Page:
stylist-cancer-650x850

  1. Kris Hallenga and Emily Hayward

CoppaFeel!’s founder, Kris Hallenga, is the ultimate in human beings and she has inspired me so much over the last few years – just read this post on How to glitter a turd for a brief taste of how much she is smashing it. She has been living with cancer for almost 10 years – which also means that CoppaFeel! turns 10 this year. You can support her ongoing efforts by purchasing tickets for Festifeel, which I can verify is actually awesome. Anyway, through her last blog, Kris introduced me to Emily Hayward, another magnificent human who has been YouTubing her way through a two-months-to-live cancer diagnosis and being the ultimate example of how not to feel sorry for yourself. Her wife Aisha deserves a special shout out for just being awe-inspiringly incredible.

  1. Werk werk werk

I never achieved the goal of becoming a women’s magazine editor that I set out to do five years ago, because I got side-tracked along the way when I went to intern at Restaurant magazine and heard about a job at The World’s 50 Best Restaurants that seemed like it was made for me (food + travel + writing). Four years later, I have somehow become part of an incredible family of chefs, restaurateurs, bartenders and foodies from all over the world and with every event I feel more at home. It has been one of the hardest, most stressful jobs I’ve ever done and it very much contradicts my post-cancer aim of leading a calmer life, but somehow I have stuck around because I love it and I love my team.

BestTalks003.jpg

Just this last week, I had the opportunity to do a live interview on stage with one of the people I most admire in the gastronomy world and whose restaurant Blue Hill at Stone Barns is simply incredible – Dan Barber. I also fluffed my way through interviews on Spanish radio and produced a 56-page book in the space of two weeks. It is not what I imagined I’d be doing four years ago but it’s pretty cool.

Needless to say, it’s been one of the most intense weeks of my life and I’m exhausted, sleep deprived and an emotional wreck, but I am SO HAPPY. All the love to everyone who’s supported me through these last six years xx

Today marks the day that, five years ago, I entered St. Vincent’s Hospital completely oblivious about the state of my health and left with the news that I had cancer. It was a day that would change my life in so many ways, not so much because of the horrors the illness would bring for me but because of the wonderful people I would meet because of it, and those I would lose along the way.

I am lucky, so very lucky, that I’m here today and alive and healthy, with the ability to do pretty much anything I want with my life. I’m eternally grateful for those five years ‘in remission’ and I hope to live 50 more. But it’s a bitter-sweet anniversary because just a few weeks ago we lost Laura Weatherall-Plane, one of the kindest, funniest people I’ve ever met and who serves as the biggest reminder of how short life is.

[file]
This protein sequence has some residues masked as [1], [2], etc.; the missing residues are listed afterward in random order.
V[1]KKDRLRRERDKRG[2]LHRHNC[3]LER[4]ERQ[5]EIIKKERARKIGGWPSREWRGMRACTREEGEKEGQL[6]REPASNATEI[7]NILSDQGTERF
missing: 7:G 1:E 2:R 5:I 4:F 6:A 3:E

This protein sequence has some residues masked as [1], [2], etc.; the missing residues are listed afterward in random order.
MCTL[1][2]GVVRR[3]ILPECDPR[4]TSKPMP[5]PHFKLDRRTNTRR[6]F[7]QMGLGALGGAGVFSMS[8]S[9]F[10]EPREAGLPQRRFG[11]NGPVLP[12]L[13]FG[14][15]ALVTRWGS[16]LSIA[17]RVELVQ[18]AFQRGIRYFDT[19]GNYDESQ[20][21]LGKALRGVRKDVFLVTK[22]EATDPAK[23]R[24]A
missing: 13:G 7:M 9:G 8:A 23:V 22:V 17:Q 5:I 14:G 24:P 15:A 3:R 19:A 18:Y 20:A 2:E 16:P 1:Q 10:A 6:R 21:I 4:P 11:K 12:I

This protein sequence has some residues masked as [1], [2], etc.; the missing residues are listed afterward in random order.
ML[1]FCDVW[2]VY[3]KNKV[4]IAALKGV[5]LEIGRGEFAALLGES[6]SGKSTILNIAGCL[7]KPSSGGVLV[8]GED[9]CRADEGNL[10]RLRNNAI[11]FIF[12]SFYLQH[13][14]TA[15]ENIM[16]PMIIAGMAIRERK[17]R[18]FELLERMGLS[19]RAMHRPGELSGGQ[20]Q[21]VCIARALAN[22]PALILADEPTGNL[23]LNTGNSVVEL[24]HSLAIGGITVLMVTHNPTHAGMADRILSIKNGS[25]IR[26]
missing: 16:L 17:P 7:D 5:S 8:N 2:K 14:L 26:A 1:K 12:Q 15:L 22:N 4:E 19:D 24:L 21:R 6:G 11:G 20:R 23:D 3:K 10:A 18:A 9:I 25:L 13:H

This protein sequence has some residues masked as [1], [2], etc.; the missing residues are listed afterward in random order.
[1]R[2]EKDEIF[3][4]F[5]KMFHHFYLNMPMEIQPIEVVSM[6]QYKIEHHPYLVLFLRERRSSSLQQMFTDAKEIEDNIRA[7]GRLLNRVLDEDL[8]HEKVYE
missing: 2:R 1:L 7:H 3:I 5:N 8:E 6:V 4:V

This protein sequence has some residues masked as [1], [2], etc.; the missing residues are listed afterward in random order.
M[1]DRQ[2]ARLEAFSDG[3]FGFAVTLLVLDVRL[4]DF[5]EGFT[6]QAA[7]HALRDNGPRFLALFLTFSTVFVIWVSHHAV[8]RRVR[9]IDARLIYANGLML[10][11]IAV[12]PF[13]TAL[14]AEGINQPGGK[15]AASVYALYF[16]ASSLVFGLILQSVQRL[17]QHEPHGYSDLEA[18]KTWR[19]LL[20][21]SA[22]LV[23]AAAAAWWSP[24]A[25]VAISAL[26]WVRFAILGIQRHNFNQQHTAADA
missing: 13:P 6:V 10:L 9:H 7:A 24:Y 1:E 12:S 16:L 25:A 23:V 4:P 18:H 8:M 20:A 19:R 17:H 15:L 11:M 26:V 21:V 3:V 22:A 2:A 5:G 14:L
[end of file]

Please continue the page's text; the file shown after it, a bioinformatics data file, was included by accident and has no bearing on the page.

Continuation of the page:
Laura and I met around four years ago through CoppaFeel!, the breast cancer charity she so faithfully supported until the very end, raising thousands of pounds, running half marathons after blood transfusions and while on chemo – her last long-distance run was as recent as this March. When I met her, she was, like me, recovering from primary breast cancer and believed she had a normal life ahead of her, so when we met again a few months later and she told me she’d had a secondary diagnosis, I couldn’t believe it.

IMG_0864.JPGMe (left) with Laura W-P (to my right) and our fellow trekkers

I didn’t know Laura well but I had the honour of sharing her company on the Iceland trek we did for CoppaFeel! last August. She and her husband Jon were the life and soul of the trip, entertaining us with their colourful stories and games and keeping us positive through the pain of the hike, even though Laura herself was walking on feet that were red raw from chemo. She even had the selflessness to tell me I wasn’t pathetic when I had tears in my eyes over having to cross an ice-cold river with our bare feet. She was really a special soul.

Laura made it her life’s work to support her friend Kris‘s efforts to make sure no one else is diagnosed with breast cancer at the terminal stage simply because they believe they’re too young for it. At her funeral, we heard an emotional letter from her cousin Jade, whose life Laura saved. So if you do anything else after reading this, please go check your boobs, or encourage someone else to – it’s exactly what she’d have wanted.

IMG_0894.JPGWith Laura Hughes, the moment we finished the 60km trek

Shortly after returning from Iceland, another Laura – Laura Hughes – was also diagnosed with secondary cancer. She’d had terrible pains in her shoulder throughout the trek but had put it down to a sporting injury, not suspecting it could have anything to do with her cancer spreading. Laura is 29 and is now working her way through her own version of a bucket list, called “Laura’s life is for living.”